LONDON -- British newspapers and television presented a guide to 'Football American-style' Saturday, trying to explain 'downs,' 'field goals' and 'end zones' to an audience that will see its first live Super Bowl in history.
The last-minute crash course was -- of necessity -- ultra simplified.
In a country where football is played with a round ball, the playing field is called a pitch, and fans watch games from 'terraces' instead of stands, 'Superbowl Made Simple' had to be just that.
'Pitched battle with a Star Wars touch' headlined the London Daily Mail.
The game 'is played by huge men clad in Star Wars-type equipment intent on off-ball mayhem,' the Mail said in a dispatch from New York.
'Try equating Super Bowl to Britain's FA Cup Final (soccer championships), double it, and you'll realize the degree of national suspense and obsession,' the Mail said. 'From the moment that oval ball is toe-punted for the first time ... America stops dead, having thought and argued about little else, this week.'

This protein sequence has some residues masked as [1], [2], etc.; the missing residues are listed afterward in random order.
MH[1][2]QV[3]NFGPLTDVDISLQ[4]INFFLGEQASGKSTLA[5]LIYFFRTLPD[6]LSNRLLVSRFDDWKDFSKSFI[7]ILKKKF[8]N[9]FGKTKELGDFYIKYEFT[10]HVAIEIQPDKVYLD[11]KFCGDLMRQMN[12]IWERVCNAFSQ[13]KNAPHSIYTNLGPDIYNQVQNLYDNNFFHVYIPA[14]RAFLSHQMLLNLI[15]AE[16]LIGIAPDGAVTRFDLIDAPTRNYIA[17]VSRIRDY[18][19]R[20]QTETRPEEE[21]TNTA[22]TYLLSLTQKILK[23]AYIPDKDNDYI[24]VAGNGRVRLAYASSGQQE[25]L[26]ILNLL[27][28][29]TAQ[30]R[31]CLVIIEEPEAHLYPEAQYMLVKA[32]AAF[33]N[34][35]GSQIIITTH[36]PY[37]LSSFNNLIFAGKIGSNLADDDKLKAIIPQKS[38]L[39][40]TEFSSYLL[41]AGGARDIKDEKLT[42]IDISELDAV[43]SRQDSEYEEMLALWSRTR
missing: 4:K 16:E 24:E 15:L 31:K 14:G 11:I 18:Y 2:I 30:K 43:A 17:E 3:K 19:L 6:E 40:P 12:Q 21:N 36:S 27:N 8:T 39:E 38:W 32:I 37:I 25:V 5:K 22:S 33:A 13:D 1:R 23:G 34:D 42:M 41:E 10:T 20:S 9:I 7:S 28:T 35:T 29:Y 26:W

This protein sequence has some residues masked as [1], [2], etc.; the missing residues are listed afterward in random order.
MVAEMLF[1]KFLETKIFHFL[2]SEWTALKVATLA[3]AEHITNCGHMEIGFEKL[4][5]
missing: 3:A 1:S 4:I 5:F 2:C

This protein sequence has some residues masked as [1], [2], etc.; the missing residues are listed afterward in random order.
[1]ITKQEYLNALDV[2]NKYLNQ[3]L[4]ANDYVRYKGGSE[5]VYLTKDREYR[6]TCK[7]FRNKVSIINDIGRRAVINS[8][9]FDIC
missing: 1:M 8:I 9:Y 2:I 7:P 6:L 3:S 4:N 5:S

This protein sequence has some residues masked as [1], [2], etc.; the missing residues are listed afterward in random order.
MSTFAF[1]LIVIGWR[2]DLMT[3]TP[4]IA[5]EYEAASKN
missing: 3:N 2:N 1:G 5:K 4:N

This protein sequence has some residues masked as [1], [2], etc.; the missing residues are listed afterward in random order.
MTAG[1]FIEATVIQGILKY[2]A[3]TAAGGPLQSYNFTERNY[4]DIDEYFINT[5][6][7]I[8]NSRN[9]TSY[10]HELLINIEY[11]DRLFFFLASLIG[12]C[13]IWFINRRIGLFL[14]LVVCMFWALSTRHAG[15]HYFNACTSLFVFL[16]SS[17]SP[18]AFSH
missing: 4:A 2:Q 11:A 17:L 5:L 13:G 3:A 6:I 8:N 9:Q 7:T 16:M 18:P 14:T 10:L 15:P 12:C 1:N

Britain's newest television station, Channel 4, paid NBC 100,000 pounds ($160,000) for rights to air the game and tried to explain it all to potential viewers.
'It's basically a game of territory,' said Nicky Horne, a Briton who has been trying to explain American football to his countrymen since Channel 4 began broadcasting film highlights of one game a week late last year.
'The idea is to get the ball into the opposing team's end area,' he said, describing 'downs' as 'several goes to moving the ball.'
'A field goal is kicking the ball as far down the field as possible, hopefully through the uprights.
What makes Americans so crazy about football?
'It's a complete entertainment,' Horne said. 'Complete families will go to a game -- mum, dad, granny, uncles, aunts -- perhaps have a barbecue prior to the game in the car park, or as they say in America, 'parking lot.' Then they go and watch the game.'
'The loyalty of the fans is quite remarkable,' he added. 'There's never any trouble on the terraces (in the stands) and of course you have the razzamatazz of the cheerleaders.'